The underdog is often times one of the most exciting parts of sporting events to this day. We all want to root for the guy or girl who is not the favorite because as human beings we are wired to love the upset. Each one of us has an inner dog within us that comes out in the most drastic of times. When our backs against the wall, how are you going to respond?
Ray McIntire has battled the uphill battle that all underdogs must face to get to where they want to be. As an 18-year-old kid, Ray was told that he was number 36 out of 35 baseball players at the University of Nevada, Reno. Shocked with his back against the wall, his future was over. All his hopes of becoming a college baseball player, winning a national championship, and suiting up as a member of the Wolfpack were shattered.
“Coach Powers called me into his office and told me ya know Ray, you battled your butt off all fall but I’m sorry to tell you that you’re the 36th guy on our list.” Ray was stunned when he was informed by Hall of Fame Coach Gary Powers that he did not make the team. Most guys would have quit. They would have thrown in the towel, waved the white flag, and surrendered to adversity as the common athlete would. But Ray is different. He looked at this as an opportunity to work on his craft. Ray worked his tail off to come back the next year and make the team.
“That coaching staff gave me a shot and I’ll forever be grateful for that.”
One year after being told he wasn’t good enough to play division 1 baseball Ray McIntire was informed that he indeed had made the team and will be competing for a starting spot. The underdog rose to the occasion and stared adversity in its face, conquering the moment.
This displays incredible perseverance. The ability to come back after being told you are not good enough defines mental toughness. Ray’s work ethic is incredible as I was able to witness this for 4 years; 2 as a player and 2 as a coach. To say he is a “gym rat” is an understatement. This guy lived and died at the field and put every ounce of energy into achieving his dreams, hopes of playing collegiate baseball.
Mental toughness is something we preach at Major League University because we believe it’s what separates the average from the good and the good from the great. So let’s dive into a little bit about what we mean by “mental toughness.”
Control The Controllables
Controlling the controllables is a frequently used term in the athletic world. Coaches and peak performance experts often say to their athletes “control the controllables!”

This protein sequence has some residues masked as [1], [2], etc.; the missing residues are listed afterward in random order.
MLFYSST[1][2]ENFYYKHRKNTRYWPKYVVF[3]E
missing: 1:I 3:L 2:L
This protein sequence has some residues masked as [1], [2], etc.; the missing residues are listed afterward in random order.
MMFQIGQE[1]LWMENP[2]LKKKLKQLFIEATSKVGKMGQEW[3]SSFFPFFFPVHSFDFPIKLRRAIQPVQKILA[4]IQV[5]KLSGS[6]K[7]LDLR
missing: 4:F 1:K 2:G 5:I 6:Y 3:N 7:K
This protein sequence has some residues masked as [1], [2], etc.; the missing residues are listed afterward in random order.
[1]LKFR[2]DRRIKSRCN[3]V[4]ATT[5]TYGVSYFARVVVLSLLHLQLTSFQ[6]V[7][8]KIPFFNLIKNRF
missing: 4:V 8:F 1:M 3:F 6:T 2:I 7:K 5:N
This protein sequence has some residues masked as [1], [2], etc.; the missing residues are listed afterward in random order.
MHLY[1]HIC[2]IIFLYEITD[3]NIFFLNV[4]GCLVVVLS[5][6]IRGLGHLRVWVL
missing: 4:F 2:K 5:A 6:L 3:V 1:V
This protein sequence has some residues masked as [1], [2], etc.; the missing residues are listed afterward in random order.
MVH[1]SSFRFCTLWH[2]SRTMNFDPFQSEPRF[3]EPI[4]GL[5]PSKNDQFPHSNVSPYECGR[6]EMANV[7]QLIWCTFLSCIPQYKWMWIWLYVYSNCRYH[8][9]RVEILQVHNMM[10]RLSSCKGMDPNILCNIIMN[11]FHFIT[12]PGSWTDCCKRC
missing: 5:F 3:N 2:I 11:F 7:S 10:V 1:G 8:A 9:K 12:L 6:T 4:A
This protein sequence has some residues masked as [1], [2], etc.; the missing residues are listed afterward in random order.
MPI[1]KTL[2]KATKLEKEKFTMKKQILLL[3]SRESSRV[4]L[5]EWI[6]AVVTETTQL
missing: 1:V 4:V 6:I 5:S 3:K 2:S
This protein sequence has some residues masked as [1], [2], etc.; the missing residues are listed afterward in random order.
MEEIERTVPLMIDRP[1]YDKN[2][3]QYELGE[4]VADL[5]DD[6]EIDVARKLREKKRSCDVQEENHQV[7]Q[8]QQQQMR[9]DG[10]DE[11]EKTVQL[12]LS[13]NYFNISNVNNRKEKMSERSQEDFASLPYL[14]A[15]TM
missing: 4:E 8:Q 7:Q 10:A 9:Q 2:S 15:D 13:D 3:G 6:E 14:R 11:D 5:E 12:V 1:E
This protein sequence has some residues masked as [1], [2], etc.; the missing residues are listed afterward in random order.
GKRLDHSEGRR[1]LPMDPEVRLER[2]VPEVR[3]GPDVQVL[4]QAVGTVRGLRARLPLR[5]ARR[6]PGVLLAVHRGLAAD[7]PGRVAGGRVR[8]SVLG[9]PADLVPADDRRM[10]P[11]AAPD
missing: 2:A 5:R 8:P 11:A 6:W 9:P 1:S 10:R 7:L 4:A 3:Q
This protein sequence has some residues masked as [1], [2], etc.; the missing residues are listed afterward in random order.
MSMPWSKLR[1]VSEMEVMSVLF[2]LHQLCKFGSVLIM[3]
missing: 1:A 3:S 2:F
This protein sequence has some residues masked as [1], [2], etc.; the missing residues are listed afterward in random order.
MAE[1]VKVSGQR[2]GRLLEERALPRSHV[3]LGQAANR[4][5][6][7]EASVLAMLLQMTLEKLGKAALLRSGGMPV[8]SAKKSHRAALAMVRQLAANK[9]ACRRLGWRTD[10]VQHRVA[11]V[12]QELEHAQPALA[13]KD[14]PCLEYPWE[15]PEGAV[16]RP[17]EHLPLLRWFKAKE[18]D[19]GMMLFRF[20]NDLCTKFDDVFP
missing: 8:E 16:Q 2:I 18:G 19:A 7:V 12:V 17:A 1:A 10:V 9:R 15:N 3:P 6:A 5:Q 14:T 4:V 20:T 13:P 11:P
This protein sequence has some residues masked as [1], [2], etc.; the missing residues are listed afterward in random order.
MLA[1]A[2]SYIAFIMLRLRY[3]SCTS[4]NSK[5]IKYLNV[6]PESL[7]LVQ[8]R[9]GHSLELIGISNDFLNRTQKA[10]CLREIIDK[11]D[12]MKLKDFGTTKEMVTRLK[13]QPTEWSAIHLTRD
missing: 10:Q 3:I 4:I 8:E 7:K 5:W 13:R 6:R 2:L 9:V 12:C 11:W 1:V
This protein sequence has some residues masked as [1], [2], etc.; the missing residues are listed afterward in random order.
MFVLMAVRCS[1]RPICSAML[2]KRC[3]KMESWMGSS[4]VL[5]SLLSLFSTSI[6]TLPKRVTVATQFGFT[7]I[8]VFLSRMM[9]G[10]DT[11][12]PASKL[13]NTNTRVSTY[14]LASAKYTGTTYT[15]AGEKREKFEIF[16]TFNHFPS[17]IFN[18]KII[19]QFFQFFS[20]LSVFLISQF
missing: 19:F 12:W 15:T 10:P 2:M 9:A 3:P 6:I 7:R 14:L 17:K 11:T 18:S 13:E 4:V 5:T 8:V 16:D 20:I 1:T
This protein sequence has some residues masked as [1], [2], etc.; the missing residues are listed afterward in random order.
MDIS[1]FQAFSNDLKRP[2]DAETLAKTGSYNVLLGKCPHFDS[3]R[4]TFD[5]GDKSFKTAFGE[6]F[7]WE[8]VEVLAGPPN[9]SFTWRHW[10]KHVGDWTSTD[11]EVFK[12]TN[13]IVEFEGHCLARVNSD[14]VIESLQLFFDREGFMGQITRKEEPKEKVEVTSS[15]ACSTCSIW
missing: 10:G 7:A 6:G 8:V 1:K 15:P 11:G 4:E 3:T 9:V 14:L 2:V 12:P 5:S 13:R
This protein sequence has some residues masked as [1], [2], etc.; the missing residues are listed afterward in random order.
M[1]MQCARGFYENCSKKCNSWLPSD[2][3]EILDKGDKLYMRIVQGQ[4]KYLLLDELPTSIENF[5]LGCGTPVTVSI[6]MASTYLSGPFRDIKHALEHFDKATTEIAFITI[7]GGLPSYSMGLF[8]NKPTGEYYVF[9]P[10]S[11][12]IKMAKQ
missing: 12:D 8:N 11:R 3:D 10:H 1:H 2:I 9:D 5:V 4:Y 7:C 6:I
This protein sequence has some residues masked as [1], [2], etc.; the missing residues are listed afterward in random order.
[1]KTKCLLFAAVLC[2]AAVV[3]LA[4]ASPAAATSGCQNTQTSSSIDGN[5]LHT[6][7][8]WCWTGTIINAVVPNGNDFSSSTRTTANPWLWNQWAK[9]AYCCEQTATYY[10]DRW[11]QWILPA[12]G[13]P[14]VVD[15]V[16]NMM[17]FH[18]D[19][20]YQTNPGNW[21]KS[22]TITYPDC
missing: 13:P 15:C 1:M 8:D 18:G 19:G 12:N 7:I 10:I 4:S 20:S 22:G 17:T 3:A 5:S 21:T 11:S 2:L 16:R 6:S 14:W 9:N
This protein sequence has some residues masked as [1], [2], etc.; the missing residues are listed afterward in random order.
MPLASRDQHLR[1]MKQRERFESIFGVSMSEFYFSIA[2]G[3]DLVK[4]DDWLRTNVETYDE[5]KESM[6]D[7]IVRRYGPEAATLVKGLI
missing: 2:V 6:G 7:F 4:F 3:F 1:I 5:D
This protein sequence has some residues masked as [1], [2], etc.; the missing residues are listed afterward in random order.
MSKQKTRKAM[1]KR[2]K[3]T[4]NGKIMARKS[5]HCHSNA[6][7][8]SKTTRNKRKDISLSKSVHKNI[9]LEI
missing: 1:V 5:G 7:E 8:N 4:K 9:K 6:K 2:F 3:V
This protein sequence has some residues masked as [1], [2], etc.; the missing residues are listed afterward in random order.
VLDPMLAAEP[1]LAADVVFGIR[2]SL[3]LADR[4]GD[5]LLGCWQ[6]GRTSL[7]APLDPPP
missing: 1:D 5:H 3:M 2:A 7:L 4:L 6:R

But what does this actually mean?
Controlling what you can control, such as your emotions, body language, work ethic, and response to success and failure.
Are you the guy who sits in the corner of the dugout after you make an error or are you the guy always on the dugout rail supporting your teammates? These are easy actions to control.
Each day we have a new opportunity to contribute to our team. Don’t be mistaken; helping the team doesn’t always come from a grand slam home run. We can help our team win games by being a good teammate, making a play in the field, or driving in a big run late in the game.
Our attitude ultimately determines how we perform on and off the field, not vice versa. But often athletes allow their attitude to impact their performance on the field. We always have control over our attitude.
We dictate our attitude, not the other way around.
Carrying a positive attitude not only looks good in the coach’s eyes but in the eyes of your teammates. Understand that only you are in control of your attitude when you show up to the field. Leave yesterday in the past, and do not worry about the future. Stay in the present moment, be where your feet are, and make the most out of the day in front of you!
Be a Good Teammate
“Building a culture isn’t an overnight thing,” Ray McIntire said in our previous podcast.
What does he mean by this?
Culture is an interesting subject because it ties into being a good teammate. As a team, we want to focus our attention on the common goal: winning a championship. In order to win a championship, we must do the little things on a day-to-day basis that are going to help get us to that point.
Just like culture is not an overnight deal, neither is winning a championship.
Championship teams begin the process of competing from the very beginning of fall ball. We have the opportunity every single day to push the guys next to us to become better than they were the previous day. This is something to take pride in because being a good teammate is not a hard thing to do if we put our focus on the team aspect. The more you help the guys around you, the better the culture will be, resulting in more success for everyone!
All good teams have great people in the organization. Look at the New England Patriots. They have a solid foundation and a game plan that sticks to their strengths. As ballplayers, we should understand what makes us GREAT and how we can help the team win a ball game.
Mental toughness is not an overnight deal, just like culture is not an overnight success. But if we focus on what we can do on a daily basis to make the team better, we will ultimately be rewarded with more success personally and collectively!
Check out the full podcast episode below with University of San Diego’s assistant coach Ray McIntire. Be sure to subscribe, like, and share with your friends so we can bring you more amazing wisdom from the best in the game!